On March 14, Singh flew to New York to announce A Little Late on The Tonight Show alongside new network colleague Jimmy Fallon. “Your girl is getting her own NBC late night show — and to clarify, it’s not Jimmy’s slot,” she joked with Fallon before Late Night‘s Seth Meyers turned up and surprised her onstage with champagne. She’s been texting Fallon ever since and has found other comedians equally welcoming. Amy Schumer offered writer suggestions and, when Singh ran into Trevor Noah at the Met Gala this spring, he gave her tips on how to survive her first year.
In the meantime, there have been hundreds of decisions to make. Does she want a desk? “Yes. It’s actually a very functional thing,” she explains. “You can store things behind it and you feel more comfortable because you don’t have to sit pretty.” Will she do a monologue? Absolutely. In fact, she has to write 25 of them before she even begins shooting in early September. There also will be preproduced comedy sketches and interviews.
One of the biggest decisions, of course, has been assembling her team of writers, a particularly daunting task for somebody who has spent years scripting and delivering her own lines from her living room. In addition to exec producers including Irwin and Polly Auritt, the head of development at Singh’s shingle, she has appointed longtime reality producer Aliyah Silverstein (The Writers’ Room, Hollywood Game Night) as her showrunner. The rest of the room is made up of veterans of The Late Late Show With James Corden, Kroll Show, Alternatino and The Tonight Show. “I want them to feel comfortable bringing their point of view because that’s why they’re in the room,” she says of the half-female, predominantly diverse team. She’s also learning the not-so-subtle art of encouragement; she brings a money gun filled with fake $100 bills and sprays the room whenever she hears a joke she likes.
Not at all surprisingly, Singh’s been hands-on when it comes to her show’s social strategy, including the upcoming launch of its YouTube channel, where clips from the previous night’s episode will live alongside web-only sketches. “I think of the show as launching at 1:30 and then it has a life for the next 24 hours,” she explains. NBC — which is planning a primetime special to boost awareness for the show following the Sept. 18 finale of America’s Got Talent — is cool with that plan: “We will be totally fine if the audience discovers A Little Late on YouTube versus NBC,” says Cheeks. Digital ads may still get pennies compared with TV dollars, but the opportunity to sell deeper sponsorships could prove lucrative. Already, NBC has received interest from brands that want to be in business with Singh, and Starbucks has signed on as an official launch partner.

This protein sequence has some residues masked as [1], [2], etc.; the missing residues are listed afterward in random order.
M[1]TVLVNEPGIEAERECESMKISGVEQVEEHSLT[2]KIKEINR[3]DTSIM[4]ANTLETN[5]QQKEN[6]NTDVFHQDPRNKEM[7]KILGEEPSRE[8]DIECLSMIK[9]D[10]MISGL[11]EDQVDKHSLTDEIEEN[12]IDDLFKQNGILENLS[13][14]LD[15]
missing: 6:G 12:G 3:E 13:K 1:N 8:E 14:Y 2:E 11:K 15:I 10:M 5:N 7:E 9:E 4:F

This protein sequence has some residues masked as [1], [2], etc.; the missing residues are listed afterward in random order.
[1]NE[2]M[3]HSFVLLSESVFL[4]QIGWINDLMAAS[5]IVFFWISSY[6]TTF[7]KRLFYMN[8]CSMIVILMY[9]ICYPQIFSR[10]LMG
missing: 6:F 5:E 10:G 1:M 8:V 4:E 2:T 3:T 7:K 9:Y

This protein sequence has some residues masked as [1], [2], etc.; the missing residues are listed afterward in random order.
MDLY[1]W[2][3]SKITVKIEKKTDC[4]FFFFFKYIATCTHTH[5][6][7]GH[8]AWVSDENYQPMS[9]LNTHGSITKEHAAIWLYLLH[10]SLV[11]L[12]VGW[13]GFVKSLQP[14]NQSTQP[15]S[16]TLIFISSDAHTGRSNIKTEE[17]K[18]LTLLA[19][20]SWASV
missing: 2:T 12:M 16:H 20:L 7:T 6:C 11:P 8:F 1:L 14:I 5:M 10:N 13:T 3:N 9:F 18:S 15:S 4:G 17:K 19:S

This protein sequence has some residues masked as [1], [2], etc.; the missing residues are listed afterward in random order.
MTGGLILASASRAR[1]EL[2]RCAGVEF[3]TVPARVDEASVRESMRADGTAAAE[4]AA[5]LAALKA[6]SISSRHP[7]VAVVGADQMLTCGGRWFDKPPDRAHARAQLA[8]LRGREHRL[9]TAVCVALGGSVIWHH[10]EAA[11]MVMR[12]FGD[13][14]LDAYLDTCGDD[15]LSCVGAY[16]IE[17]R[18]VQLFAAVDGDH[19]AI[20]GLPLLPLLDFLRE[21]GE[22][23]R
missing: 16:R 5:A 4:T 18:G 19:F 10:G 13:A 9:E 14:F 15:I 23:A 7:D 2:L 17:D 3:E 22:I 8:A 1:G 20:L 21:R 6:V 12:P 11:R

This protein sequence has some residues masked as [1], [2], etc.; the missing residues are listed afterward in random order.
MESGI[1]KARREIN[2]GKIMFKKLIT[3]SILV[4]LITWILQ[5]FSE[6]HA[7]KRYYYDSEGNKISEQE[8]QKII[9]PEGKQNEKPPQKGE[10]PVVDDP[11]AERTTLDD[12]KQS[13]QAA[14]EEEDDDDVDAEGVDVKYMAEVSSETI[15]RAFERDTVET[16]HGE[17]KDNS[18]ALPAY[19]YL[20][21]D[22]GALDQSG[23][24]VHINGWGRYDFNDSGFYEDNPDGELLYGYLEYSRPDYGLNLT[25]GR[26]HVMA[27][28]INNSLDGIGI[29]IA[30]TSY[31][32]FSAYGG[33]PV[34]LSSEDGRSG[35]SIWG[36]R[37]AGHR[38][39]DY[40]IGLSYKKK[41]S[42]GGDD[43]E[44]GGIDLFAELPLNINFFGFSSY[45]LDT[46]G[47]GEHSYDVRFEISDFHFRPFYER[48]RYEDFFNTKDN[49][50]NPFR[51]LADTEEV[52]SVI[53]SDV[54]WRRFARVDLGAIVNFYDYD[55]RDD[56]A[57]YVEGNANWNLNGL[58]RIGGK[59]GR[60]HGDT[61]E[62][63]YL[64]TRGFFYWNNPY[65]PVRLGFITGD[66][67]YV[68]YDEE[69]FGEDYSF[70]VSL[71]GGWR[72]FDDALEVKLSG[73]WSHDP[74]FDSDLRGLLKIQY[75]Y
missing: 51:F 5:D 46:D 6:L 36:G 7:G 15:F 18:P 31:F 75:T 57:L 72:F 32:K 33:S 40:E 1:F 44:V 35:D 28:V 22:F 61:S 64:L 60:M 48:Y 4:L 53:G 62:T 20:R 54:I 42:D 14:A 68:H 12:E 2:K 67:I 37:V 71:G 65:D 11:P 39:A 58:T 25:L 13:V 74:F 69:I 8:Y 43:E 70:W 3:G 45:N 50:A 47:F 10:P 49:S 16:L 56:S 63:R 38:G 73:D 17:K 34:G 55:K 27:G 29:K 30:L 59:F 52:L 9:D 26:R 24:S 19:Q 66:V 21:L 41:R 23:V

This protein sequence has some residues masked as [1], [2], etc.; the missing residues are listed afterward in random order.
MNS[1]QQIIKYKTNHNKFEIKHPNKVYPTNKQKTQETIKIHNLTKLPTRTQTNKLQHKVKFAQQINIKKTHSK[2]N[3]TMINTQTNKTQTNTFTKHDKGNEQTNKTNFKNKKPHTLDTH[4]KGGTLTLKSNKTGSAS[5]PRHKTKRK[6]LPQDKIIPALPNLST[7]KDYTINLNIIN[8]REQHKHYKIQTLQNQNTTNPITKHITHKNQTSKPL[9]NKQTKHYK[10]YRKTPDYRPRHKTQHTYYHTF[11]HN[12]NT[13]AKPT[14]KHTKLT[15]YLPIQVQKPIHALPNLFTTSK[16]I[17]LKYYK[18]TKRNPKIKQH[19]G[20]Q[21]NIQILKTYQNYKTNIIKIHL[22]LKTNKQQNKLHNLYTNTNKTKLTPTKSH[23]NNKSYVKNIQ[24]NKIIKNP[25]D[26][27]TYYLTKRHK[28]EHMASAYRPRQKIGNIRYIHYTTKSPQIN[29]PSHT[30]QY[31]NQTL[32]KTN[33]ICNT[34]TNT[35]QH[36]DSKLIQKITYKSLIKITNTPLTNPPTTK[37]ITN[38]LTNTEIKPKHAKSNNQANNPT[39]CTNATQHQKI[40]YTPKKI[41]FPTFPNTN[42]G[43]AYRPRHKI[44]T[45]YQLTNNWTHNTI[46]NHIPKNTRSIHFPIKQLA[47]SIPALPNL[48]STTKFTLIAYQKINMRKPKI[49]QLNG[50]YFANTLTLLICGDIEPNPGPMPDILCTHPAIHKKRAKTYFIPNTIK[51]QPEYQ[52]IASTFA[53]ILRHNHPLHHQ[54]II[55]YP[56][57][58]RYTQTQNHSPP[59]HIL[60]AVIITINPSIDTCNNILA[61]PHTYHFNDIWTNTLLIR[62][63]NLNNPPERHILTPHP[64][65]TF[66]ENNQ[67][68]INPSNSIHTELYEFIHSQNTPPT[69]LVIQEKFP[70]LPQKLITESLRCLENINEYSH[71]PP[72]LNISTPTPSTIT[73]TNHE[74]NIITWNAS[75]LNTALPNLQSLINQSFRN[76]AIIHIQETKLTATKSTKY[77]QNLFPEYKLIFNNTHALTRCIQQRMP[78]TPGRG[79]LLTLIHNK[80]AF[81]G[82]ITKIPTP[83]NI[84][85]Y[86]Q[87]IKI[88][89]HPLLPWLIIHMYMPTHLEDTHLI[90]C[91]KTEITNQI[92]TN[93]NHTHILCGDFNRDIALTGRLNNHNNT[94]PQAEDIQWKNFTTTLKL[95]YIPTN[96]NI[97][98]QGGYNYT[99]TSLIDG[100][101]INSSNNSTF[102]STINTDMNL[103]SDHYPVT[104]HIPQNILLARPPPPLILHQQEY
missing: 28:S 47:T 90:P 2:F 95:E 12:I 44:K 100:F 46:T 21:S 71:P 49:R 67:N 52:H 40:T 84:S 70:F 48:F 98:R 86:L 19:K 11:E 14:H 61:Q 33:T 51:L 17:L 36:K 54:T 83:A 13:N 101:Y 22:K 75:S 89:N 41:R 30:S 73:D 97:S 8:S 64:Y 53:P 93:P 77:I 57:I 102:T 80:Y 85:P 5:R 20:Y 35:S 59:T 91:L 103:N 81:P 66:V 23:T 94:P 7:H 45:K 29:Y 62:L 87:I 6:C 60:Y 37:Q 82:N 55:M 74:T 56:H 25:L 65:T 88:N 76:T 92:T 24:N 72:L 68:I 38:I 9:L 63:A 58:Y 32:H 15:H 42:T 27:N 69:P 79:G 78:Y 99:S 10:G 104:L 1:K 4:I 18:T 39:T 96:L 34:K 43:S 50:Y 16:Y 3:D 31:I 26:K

While the block shooting schedule — two episodes a day in front of a studio audience for three months — means that A Little Late‘s four episodes a week run the risk of feeling stale in an era when the news cycle operates at the speed of a presidential tweet, the hope is that a show focused more on comedy than current affairs will be a refreshing break. “There’s a million places to get that information,” says Irwin. “Our goal is to do half an hour of comedy. We’re going to stay away from politics. Her stuff is going to be a little more personal, a little more based in her experiences.”
Back in the conference room in Hollywood — which Singh has made just a smidge less drab by hanging framed prints of cheesy-cheery sayings (“Stop tweeting boring shit,” and, “Nothing good comes from hitting Reply All”) — her pitch meeting with the writers is winding down. She has more ideas she’d like to discuss, but she’s also got segment producers to interview and set designs to look over.
The whole process of starting a new talk show has forced her to think a lot about the version of herself that she wants to put out in the world. And even though there are millions of people who already feel like they know her, she hopes that when she walks out onstage Sept. 16, they’ll meet someone new, too. “When I created my YouTube channel, I was, like, call me Superwoman,” Singh says just a few days before she’ll change her social media handles to her first name (her YouTube channel remains unchanged). “More and more, I would like to call myself Lilly.”
Superwoman to Superbrand
Singh says she has hired someone to run her #GirlLove campaign to support women’s education, which fundraises through jewelry sales (over 15,000 bracelets have been sold this year) and boosts awareness through interviews with luminaries like Michelle Obama.
How to Be a Bawse, a hybrid memoir and self-help guide, has sold 85,000 copies in the U.S. since 2017, per the NPD Group, and hit the New York Times Best Sellers list.
FILM AND TV
“We can give a platform to people who might not have one,” says head of development Polly Auritt of Unicorn Island Productions, which has 20 projects lined up with partners like Kenya Barris, Paul Feig, Nisha Ganatra and Larry Wilmore.
This story first appeared in the Aug. 21 issue of The Hollywood Reporter magazine. To receive the magazine, click here to subscribe.